Tax win for Aussies working from home
Australians working from home have secured an extension of a simplified way of claiming tax deductions but experts have warned you could end up short changing yourself if you don't keep receipts.
The Tax Office announced the changes earlier this year to help make it easier for thousands of workers who were sent home from the office during COVID-19 shutdowns.
The temporary arrangements allow taxpayers to claim a rate of 80 cents per hour by keeping a record of the number of hours they have worked from home, rather than needing to calculate specific running expenses.
The "shortcut" method was scheduled to expire in July, prompting the ATO to extend the arrangements until December 31, 2020.
Assistant Treasurer Michael Sukkar welcomed the move on Thursday, but reminded workers they can still choose to use the alternative method.
"These continuing arrangements do not prohibit Australians from making a standard working from home claim using the two standard approaches should they wish to do so,'' Mr Sukkar said.
The short cut deduction method is designed to help the vast majority of workers who are new to working from home and are not used to keeping detailed records of work expenses.
The ATO's Assistant Commissioner Karen Foat has confirmed it's designed for people who haven't worked from home before to streamline how to claim.
"The shortcut method provides a rate of 80 cents per hour and will only require you to keep a record of the number of hours worked from home," Ms Foat said.
"This recognises that many taxpayers are working from home for the first time and makes claiming a deduction much easier."
But experts have warned the new 80 cents per hour method to claim work-related expense tax deductions could result in lower returns.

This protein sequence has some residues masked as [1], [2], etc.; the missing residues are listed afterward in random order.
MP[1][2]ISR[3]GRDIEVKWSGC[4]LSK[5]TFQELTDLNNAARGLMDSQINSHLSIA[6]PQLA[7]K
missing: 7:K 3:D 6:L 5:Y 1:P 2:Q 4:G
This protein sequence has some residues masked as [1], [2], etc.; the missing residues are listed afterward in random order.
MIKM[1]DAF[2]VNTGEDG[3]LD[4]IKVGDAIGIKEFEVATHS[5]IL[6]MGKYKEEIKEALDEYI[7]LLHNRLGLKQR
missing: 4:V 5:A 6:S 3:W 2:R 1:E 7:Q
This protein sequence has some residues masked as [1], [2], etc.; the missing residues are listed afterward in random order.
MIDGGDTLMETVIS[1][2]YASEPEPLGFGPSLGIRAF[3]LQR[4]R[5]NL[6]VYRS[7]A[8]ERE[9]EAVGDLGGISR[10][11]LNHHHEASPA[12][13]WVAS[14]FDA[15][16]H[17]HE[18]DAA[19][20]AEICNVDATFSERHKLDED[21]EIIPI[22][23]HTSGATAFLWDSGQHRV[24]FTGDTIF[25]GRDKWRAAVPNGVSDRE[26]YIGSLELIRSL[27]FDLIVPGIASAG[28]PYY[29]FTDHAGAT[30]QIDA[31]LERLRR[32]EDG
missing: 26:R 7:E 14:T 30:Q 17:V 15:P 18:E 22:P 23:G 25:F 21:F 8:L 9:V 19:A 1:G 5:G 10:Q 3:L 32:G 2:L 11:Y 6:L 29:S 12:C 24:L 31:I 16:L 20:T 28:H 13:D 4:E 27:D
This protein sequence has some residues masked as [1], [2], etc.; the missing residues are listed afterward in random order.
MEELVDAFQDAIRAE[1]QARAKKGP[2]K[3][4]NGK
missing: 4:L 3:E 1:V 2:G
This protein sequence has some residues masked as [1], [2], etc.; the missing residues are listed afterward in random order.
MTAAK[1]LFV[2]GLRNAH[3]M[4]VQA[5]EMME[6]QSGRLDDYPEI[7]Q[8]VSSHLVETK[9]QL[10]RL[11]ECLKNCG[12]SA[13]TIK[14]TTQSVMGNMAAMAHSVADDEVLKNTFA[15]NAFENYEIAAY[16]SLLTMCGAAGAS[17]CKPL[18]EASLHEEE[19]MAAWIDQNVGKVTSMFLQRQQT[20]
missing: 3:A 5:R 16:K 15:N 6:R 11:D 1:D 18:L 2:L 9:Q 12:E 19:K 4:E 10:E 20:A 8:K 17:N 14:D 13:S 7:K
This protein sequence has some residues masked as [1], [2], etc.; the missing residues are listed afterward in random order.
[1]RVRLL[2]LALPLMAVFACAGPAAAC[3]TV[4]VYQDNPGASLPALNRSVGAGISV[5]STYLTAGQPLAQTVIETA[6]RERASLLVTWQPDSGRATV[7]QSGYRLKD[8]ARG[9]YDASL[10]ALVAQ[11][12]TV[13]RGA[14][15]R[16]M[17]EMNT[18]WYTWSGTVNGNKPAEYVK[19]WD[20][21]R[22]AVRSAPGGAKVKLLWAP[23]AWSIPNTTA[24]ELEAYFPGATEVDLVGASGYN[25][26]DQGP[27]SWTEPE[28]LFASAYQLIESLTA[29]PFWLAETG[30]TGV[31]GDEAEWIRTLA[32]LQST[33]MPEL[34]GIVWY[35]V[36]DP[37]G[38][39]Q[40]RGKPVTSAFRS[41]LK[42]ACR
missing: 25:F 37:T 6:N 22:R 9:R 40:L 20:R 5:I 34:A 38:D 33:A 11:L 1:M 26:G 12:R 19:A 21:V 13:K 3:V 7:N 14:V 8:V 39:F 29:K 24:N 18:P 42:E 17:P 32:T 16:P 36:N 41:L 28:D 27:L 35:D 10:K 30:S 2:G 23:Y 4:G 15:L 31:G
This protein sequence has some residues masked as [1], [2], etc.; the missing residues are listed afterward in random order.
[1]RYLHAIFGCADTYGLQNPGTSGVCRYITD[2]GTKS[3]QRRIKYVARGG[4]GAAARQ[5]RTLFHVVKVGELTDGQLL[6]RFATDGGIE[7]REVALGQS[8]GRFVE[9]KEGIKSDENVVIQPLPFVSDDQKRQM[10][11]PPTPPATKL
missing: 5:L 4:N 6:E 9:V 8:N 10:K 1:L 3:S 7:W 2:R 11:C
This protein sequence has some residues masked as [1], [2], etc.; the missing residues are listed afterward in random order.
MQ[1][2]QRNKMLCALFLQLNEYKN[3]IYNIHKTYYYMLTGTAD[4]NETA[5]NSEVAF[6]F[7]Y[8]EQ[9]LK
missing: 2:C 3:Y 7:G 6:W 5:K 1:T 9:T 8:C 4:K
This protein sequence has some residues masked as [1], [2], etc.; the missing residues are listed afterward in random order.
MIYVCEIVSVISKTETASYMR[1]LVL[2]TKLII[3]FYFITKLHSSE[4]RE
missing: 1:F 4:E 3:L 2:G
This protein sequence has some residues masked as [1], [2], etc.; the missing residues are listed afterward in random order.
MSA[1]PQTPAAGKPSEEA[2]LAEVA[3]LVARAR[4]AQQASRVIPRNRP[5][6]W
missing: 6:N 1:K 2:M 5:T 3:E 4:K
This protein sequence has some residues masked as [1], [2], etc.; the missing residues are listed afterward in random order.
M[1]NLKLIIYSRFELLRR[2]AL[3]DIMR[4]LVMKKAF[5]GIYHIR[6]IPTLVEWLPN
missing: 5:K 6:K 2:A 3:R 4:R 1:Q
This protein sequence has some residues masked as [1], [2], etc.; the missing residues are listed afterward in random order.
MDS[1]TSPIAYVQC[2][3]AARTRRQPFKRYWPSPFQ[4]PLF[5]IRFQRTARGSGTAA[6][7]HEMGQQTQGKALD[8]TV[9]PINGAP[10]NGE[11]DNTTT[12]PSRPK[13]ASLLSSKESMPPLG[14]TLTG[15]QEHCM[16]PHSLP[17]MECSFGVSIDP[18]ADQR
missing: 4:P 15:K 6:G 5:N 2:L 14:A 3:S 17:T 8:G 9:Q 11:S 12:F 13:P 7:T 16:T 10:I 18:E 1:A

Tax agents H&R Block's Mark Chapman sounded the alarm in June that some workers will be better off using the old system.
"The 80 cents shortcut rate is a nice simple calculation, but generally speaking, claiming your actual costs will give you a much bigger deduction," Mr Chapman said.
"It could be potentially several times larger, depending on the things you claim.
"If you've got all your records, if you've kept all your receipts, it is worth having a chat to your tax agent to potentially itemise all the individual items you've spent money on."
If you work from home, you can claim the work-related proportions of household costs such as: heating, cooling and lighting bills, costs of cleaning your home working area, depreciation of home office furniture and fittings, depreciation of office equipment and computers, costs of repairing home office equipment, furniture and furnishings, small capital items such as furniture and computer equipment costing less than $300 can be written off in full immediately, computer consumables and stationery, phone and internet expenses
"Ideally, you should have a specific room set aside as a home office. If you are using a room with a dual purpose (e.g. dining room), or a room shared with others (e.g. lounge room) you can only claim the expenses for the hours you had exclusive use of the area,'' H&R blocks advice states
"Alternatively, you can claim the actual costs you've incurred. You'll still need to keep a diary of your home working and you'll also need to work out the amount of your home (by floor area) that you're using as your work space. From this, you can then work out the work-related proportion of your household expenses and apply this percentage to the actual amount you spend on electricity, gas, water, phone and internet, etc."
If you require urgent assistance with your tax affairs due to COVID-19 you should contact the ATO's Emergency Support Infoline 1800 806 218.
Originally published as Tax win for Aussies working from home